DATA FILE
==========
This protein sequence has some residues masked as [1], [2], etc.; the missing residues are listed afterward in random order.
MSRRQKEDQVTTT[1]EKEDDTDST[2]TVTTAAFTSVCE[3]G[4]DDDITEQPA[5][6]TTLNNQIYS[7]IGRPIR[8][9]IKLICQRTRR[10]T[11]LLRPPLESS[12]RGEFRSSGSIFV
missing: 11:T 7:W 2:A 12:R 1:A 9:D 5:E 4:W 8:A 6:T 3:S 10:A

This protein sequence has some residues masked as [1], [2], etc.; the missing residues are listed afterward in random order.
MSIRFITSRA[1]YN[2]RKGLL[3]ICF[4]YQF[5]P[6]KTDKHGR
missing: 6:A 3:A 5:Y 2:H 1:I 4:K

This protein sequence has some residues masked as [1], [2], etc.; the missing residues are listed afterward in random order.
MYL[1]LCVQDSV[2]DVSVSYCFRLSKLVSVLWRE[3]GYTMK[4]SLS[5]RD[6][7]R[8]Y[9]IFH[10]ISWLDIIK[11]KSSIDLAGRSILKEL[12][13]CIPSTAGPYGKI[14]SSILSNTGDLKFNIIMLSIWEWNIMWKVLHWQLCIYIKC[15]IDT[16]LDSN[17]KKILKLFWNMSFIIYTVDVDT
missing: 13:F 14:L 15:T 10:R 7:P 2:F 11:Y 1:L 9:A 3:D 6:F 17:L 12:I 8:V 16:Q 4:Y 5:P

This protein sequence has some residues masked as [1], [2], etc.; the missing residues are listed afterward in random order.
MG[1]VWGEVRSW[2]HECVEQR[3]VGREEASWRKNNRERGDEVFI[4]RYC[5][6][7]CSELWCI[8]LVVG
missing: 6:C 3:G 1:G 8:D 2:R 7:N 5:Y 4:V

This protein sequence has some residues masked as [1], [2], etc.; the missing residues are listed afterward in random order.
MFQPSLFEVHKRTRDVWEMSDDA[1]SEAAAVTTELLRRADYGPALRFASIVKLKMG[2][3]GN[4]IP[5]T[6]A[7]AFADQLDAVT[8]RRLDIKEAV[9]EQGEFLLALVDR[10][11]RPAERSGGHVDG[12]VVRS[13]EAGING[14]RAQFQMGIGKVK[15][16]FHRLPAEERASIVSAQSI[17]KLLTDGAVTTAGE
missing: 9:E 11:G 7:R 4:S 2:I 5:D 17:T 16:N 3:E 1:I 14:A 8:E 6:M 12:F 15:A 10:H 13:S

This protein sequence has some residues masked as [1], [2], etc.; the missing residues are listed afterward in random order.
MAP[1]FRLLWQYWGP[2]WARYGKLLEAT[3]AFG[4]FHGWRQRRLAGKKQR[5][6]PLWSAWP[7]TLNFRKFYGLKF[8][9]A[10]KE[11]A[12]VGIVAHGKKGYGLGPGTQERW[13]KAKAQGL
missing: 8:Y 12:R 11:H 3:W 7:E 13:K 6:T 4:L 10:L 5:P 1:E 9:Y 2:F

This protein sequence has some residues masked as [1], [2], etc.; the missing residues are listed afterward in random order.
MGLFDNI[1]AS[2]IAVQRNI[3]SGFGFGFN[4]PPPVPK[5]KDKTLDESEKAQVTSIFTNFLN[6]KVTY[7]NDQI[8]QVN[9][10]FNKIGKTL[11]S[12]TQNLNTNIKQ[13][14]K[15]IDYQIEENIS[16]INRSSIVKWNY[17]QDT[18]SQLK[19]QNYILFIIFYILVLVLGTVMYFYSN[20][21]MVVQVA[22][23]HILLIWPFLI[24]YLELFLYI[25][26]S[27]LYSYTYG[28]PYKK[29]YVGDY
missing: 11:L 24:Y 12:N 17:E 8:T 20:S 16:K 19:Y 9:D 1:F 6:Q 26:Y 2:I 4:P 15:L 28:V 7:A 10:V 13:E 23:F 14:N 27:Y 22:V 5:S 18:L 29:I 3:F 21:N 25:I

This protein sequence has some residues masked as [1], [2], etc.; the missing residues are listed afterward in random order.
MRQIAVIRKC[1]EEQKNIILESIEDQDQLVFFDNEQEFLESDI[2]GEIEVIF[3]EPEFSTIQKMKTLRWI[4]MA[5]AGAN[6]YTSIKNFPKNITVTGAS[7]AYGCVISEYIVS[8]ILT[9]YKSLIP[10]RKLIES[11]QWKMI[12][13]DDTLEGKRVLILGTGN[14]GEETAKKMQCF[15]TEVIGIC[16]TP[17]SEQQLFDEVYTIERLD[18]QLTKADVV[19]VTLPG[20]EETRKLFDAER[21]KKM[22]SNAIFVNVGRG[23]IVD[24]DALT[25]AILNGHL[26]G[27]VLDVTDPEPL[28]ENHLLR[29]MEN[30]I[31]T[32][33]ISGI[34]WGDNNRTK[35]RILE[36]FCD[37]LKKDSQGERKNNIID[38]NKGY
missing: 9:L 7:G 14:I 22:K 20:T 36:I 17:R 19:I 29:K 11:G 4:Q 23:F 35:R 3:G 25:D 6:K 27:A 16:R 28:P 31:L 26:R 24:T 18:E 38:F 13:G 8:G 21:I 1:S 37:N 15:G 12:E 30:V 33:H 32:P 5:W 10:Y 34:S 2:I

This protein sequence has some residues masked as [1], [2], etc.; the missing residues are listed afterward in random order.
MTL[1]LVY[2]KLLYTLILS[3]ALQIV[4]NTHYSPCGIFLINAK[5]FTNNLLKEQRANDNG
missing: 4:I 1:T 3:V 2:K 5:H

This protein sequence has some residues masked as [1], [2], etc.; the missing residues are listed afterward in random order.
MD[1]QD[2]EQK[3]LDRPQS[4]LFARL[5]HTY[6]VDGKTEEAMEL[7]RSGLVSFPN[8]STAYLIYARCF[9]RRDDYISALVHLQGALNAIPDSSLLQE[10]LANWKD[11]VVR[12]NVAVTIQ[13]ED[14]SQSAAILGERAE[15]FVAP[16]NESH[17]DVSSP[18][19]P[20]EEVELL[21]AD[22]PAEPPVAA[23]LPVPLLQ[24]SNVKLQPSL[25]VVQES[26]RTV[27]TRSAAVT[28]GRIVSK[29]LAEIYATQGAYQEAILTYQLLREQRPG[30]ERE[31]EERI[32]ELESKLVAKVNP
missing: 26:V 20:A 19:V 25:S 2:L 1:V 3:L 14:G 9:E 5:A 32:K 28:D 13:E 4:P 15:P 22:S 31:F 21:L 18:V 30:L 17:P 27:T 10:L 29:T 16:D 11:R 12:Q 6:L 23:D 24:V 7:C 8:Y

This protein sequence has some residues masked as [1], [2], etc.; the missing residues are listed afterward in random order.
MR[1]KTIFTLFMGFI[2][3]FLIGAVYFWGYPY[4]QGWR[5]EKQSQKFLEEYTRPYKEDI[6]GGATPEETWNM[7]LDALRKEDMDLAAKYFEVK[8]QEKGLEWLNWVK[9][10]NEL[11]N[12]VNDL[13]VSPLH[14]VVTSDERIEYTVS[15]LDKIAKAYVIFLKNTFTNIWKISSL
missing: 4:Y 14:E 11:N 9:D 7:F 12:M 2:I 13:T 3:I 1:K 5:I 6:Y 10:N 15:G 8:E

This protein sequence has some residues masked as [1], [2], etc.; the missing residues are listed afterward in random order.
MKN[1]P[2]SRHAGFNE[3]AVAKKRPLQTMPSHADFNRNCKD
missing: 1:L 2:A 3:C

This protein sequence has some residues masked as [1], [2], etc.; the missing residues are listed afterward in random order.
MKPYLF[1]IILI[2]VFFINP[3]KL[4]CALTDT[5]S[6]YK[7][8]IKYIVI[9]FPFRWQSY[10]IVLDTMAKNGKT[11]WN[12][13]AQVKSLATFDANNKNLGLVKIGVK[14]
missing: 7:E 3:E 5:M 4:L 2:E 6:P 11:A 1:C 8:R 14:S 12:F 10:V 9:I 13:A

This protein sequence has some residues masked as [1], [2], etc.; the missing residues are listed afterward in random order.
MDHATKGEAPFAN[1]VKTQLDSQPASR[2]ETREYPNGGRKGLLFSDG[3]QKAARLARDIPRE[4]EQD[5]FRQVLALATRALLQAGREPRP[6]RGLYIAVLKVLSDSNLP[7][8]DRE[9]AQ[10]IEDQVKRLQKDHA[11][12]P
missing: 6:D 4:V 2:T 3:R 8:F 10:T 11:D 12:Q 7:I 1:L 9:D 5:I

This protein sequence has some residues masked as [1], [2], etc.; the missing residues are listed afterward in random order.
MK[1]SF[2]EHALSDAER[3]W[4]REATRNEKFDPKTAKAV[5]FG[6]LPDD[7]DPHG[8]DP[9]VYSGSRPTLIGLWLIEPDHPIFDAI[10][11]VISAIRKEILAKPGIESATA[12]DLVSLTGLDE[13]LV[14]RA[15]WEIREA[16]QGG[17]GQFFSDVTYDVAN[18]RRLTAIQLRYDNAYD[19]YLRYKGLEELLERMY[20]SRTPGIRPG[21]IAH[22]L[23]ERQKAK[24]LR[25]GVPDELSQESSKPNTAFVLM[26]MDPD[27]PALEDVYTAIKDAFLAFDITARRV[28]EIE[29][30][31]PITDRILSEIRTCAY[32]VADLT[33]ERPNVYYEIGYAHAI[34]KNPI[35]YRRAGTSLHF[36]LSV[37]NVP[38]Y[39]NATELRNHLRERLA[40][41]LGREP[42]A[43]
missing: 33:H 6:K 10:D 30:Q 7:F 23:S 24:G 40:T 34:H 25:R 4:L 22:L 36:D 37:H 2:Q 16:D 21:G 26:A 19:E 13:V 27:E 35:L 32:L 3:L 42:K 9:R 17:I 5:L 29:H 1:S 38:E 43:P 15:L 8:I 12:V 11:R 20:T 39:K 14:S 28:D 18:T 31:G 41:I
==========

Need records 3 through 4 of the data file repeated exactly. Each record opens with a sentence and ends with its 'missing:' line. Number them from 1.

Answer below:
This protein sequence has some residues masked as [1], [2], etc.; the missing residues are listed afterward in random order.
MYL[1]LCVQDSV[2]DVSVSYCFRLSKLVSVLWRE[3]GYTMK[4]SLS[5]RD[6][7]R[8]Y[9]IFH[10]ISWLDIIK[11]KSSIDLAGRSILKEL[12][13]CIPSTAGPYGKI[14]SSILSNTGDLKFNIIMLSIWEWNIMWKVLHWQLCIYIKC[15]IDT[16]LDSN[17]KKILKLFWNMSFIIYTVDVDT
missing: 13:F 14:L 15:T 10:R 7:P 2:F 11:Y 1:L 9:A 3:D 6:F 17:L 12:I 8:V 16:Q 4:Y 5:P

This protein sequence has some residues masked as [1], [2], etc.; the missing residues are listed afterward in random order.
MG[1]VWGEVRSW[2]HECVEQR[3]VGREEASWRKNNRERGDEVFI[4]RYC[5][6][7]CSELWCI[8]LVVG
missing: 6:C 3:G 1:G 8:D 2:R 7:N 5:Y 4:V